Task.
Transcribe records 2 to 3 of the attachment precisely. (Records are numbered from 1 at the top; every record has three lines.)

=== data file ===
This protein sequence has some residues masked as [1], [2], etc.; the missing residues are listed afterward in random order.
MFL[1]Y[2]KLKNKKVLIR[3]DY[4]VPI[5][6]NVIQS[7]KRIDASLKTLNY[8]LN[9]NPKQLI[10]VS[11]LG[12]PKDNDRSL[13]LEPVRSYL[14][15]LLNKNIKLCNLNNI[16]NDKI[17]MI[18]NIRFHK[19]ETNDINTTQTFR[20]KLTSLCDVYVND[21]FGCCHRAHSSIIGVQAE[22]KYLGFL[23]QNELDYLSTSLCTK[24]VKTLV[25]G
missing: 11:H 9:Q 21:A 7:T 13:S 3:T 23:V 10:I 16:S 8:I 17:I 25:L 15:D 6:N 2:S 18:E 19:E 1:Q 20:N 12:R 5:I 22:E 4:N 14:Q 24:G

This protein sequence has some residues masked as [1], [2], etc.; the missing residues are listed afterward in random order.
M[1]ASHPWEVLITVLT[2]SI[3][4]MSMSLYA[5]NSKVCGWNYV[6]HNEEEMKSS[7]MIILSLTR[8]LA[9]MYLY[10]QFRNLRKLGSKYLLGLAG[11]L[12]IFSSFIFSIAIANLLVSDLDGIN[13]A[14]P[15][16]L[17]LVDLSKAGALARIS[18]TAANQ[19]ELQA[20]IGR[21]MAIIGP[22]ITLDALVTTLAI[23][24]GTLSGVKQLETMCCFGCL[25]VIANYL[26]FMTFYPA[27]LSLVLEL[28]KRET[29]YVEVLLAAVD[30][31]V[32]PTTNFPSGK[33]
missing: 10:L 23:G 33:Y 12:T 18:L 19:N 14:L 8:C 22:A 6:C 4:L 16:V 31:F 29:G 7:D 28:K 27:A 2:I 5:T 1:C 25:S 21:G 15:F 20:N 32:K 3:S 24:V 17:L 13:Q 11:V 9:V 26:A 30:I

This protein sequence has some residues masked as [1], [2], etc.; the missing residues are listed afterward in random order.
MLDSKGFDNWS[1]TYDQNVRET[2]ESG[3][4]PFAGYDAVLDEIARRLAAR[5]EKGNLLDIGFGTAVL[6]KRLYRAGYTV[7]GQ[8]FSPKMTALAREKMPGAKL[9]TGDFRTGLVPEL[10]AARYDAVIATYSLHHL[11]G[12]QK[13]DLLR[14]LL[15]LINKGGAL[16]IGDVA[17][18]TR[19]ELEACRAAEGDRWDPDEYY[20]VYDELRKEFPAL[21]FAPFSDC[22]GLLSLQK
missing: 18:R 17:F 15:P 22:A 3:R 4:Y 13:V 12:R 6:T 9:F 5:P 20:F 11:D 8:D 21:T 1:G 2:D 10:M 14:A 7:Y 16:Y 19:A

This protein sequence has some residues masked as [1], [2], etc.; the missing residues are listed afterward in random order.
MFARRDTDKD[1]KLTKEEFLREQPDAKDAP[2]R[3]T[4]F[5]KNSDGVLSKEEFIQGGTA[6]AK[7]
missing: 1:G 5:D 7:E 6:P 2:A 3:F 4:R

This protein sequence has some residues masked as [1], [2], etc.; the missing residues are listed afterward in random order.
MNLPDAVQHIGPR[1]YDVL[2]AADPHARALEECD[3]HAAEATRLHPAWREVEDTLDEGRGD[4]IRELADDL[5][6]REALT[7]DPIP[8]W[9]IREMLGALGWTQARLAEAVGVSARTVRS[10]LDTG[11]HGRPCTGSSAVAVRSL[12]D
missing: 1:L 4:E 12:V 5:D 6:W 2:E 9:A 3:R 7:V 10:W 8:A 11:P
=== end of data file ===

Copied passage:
This protein sequence has some residues masked as [1], [2], etc.; the missing residues are listed afterward in random order.
M[1]ASHPWEVLITVLT[2]SI[3][4]MSMSLYA[5]NSKVCGWNYV[6]HNEEEMKSS[7]MIILSLTR[8]LA[9]MYLY[10]QFRNLRKLGSKYLLGLAG[11]L[12]IFSSFIFSIAIANLLVSDLDGIN[13]A[14]P[15][16]L[17]LVDLSKAGALARIS[18]TAANQ[19]ELQA[20]IGR[21]MAIIGP[22]ITLDALVTTLAI[23][24]GTLSGVKQLETMCCFGCL[25]VIANYL[26]FMTFYPA[27]LSLVLEL[28]KRET[29]YVEVLLAAVD[30][31]V[32]PTTNFPSGK[33]
missing: 10:L 23:G 33:Y 12:T 18:L 19:N 14:L 8:C 22:A 6:C 4:L 16:V 31:F 29:G 7:D 28:K 27:A 2:I 5:T 1:C 25:S 21:G 15:F 20:N 32:K 3:S 24:V 17:L 13:Q 11:V 9:V 26:A 30:I

This protein sequence has some residues masked as [1], [2], etc.; the missing residues are listed afterward in random order.
MLDSKGFDNWS[1]TYDQNVRET[2]ESG[3][4]PFAGYDAVLDEIARRLAAR[5]EKGNLLDIGFGTAVL[6]KRLYRAGYTV[7]GQ[8]FSPKMTALAREKMPGAKL[9]TGDFRTGLVPEL[10]AARYDAVIATYSLHHL[11]G[12]QK[13]DLLR[14]LL[15]LINKGGAL[16]IGDVA[17][18]TR[19]ELEACRAAEGDRWDPDEYY[20]VYDELRKEFPAL[21]FAPFSDC[22]GLLSLQK
missing: 18:R 17:F 15:P 22:A 3:R 4:Y 13:V 12:R 6:T 9:F 5:P 20:F 11:D 8:D 21:T 1:G 2:D 10:M 14:A 7:Y 16:Y 19:A